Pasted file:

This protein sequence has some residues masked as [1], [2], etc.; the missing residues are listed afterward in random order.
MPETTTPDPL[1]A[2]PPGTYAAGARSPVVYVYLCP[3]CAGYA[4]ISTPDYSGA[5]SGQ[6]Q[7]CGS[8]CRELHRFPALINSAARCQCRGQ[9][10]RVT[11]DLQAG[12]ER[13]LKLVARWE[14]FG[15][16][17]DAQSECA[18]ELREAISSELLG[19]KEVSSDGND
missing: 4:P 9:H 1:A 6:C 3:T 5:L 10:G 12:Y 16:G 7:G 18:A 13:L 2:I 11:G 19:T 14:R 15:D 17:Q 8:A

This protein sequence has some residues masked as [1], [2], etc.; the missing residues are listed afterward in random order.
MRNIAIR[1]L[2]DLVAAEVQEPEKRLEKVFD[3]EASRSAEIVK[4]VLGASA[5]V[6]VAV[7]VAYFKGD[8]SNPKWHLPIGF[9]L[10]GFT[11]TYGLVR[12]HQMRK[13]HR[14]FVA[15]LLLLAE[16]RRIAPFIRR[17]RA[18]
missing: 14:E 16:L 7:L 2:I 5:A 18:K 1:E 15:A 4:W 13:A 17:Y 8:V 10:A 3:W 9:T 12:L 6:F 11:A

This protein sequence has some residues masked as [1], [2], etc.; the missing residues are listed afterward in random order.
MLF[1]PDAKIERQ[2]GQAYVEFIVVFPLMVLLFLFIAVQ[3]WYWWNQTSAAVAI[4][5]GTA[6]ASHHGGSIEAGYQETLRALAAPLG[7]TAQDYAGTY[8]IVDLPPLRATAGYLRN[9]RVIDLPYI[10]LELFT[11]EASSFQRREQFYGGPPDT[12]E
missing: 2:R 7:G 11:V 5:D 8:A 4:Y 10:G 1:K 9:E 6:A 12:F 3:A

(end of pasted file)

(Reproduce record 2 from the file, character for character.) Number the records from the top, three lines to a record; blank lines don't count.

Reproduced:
This protein sequence has some residues masked as [1], [2], etc.; the missing residues are listed afterward in random order.
MRNIAIR[1]L[2]DLVAAEVQEPEKRLEKVFD[3]EASRSAEIVK[4]VLGASA[5]V[6]VAV[7]VAYFKGD[8]SNPKWHLPIGF[9]L[10]GFT[11]TYGLVR[12]HQMRK[13]HR[14]FVA[15]LLLLAE[16]RRIAPFIRR[17]RA[18]
missing: 14:E 16:L 7:L 2:I 5:A 18:K 1:E 15:A 4:W 13:A 17:Y 8:V 10:A 3:W 9:T 12:L 6:F 11:A